May 14, 2012
May 8, 2012
"The arrogance of age must submit to be taught by youth." - Edmund Burke
Roger Federer said last week he would definitely play tennis beyond the 2012 London Olympics. With Federer's extraordinary conditioning and seeming lack of burnout, there's little reason to think he won't be at least a threat in the major tournaments for a few more years. Undoubtedly, tennis is better off when the most consistent and prolific champion in history is present.
And let this be known: It isn't easy being a champion in the latter stages of a career. It can be downright cruel as others question why one stays in a sport he no longer dominates as in days past. It's almost as if people are questioning one's character for choosing to stay in the fight.
This habit of questioning one's reasons for persevering is brought up in tennis with every generation. Jimmy Connors faced these queries - and then resoundingly refuted them by remaining a force in the sport until he was 40.
The most direct corollary to Federer's situation is the man with whom he is compared most frequently, Pete Sampras. Though he had won his seventh and final Wimbledon the previous year, by 2001 Sampras was constantly hounded that he should give up and bow out gracefully, whatever that means. But the Californian would loudly shut up his doubters when he defeated Andre Agassi in the 2002 U.S. Open final.
In those last couple of years, Sampras was humbled but steadfast in his self-belief. He knew he had few chances left, but he also was sure he'd get another shot at glory. And he did.
But Federer is more arrogant. He will refuse to admit his salad days are behind him, that he no longer intimidates players the way he used to. There's a detectable sense of denial with Federer that should be alarming to his staunchest supporters. For sure, he'll accept that he won't dominate again, but he's also resolute in his belief that he'll be an intimidating force for several years.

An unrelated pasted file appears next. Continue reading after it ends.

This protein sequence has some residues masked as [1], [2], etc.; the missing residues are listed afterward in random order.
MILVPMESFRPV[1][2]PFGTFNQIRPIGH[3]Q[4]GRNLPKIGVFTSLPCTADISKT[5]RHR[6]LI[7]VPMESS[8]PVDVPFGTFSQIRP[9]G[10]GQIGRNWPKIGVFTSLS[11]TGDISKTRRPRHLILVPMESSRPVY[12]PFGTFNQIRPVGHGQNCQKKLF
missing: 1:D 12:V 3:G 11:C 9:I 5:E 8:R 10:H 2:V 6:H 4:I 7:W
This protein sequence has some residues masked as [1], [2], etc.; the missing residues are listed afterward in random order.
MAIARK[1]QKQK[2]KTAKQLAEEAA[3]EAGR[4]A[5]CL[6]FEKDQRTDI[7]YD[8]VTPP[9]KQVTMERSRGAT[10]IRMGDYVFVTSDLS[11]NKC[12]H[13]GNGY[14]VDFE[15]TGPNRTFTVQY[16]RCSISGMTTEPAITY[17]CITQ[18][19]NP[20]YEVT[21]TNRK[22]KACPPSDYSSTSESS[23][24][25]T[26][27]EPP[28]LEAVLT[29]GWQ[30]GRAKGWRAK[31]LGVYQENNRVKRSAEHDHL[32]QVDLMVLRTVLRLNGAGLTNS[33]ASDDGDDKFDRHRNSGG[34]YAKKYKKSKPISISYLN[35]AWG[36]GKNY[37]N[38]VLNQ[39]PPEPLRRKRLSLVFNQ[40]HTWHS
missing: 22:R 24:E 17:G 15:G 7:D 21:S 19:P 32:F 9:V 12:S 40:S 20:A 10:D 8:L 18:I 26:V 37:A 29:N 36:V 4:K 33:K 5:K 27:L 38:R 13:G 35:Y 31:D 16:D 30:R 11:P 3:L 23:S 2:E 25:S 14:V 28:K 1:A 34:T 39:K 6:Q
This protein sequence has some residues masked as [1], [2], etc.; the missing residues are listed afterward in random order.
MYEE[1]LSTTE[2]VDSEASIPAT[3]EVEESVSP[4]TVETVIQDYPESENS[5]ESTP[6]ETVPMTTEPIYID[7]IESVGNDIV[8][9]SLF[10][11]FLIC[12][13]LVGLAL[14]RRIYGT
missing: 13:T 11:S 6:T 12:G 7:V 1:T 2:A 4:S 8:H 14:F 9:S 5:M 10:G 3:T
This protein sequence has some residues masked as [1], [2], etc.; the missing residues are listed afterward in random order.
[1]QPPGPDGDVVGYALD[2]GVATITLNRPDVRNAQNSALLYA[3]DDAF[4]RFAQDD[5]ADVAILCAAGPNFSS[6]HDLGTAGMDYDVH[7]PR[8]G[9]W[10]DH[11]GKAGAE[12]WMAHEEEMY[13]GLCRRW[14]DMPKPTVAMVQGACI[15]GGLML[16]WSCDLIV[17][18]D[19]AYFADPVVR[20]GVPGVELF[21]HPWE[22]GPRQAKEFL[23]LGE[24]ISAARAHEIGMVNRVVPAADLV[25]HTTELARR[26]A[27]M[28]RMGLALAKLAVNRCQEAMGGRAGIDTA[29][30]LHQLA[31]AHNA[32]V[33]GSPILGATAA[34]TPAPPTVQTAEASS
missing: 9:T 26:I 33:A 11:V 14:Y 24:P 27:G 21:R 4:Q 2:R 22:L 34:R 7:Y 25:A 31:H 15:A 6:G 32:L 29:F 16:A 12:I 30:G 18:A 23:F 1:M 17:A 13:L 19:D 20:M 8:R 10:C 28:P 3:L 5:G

No matter how ill-founded this sentiment may be, why blame him? He's been so brilliant for so long, and an unyielding self-belief is a trait in geniuses from all fields. So why should Federer apologize for his way of thinking?
But this stubbornness will eventually devour the mighty Federer. Maintaining a belief system that has an increasing rate of failure is a recipe for disaster. The fact that Federer hasn't acted on the most obvious advice of coming to the net more often, where he can use his wonderful volleying skills to shorten points, is proof enough that he's not ready to admit that he has to change things up. Message to Roger: You can no longer win points at will from the baseline at crucial moments.
And make no mistake, Federer's days of winning Gand Slams are fast coming to an end, as evidenced by his failure to make it past the semifinals in the last four majors. It's also clear that instead of just his personal kryptonite, Rafael Nadal, several other players are beginning to get the great one's number.
This point was driven home Saturday in the final of the Dubai Championships, where Novak Djokovic, on the heels of his triumph over Federer at the Australian Open, notched his second consecutive victory over the Swiss with a 6-3, 6-3 triumph. Djokovic has now claimed five sets in a row against Federer. And as in Australia a few weeks ago, he made it look easy in Dubai.
It was the manner in which Djokovic won that was most telling. With his confidence still palpably ascendant since his second Australian title, he appeared little bothered by Federer's occasional flashes of brilliance. Even when down a break in the second set, Djokovic, who in the past was prone to panicky play and emotional meltdowns against Federer, was even more resolute in sticking to his game plan of driving the ball deep to Federer's backhand side and waiting for the inevitable error. This is basically the hardcourt variation of Nadal's game plan when facing Federer, relentlessly hitting balls up by Federer's left shoulder.
With another resounding victory against Federer, Djokovic has a rightful claim on the No. 2 ranking. Indeed, he'll have a chance to overtake Federer in the rankings over the next several weeks. Furthermore, Djokovic still hasn't lost a match in 2011.
It would be a shame if this is the way Federer goes out, by turning into a frustratingly predictable baseline player who doesn't utilize his multiple gifts. It wouldn't befit the man who many have declared is the finest player to ever wield a racquet.
Federer could probably be ranked in the top 10 until he's 40. But I highly doubt that is his goal. He wants another Slam title. But it's increasingly unlikely unless he takes seriously the notion of changing his stubborn baseline ways and shortening points. For now he has not just that lefty from Spain, but Djokovic and others to deal with.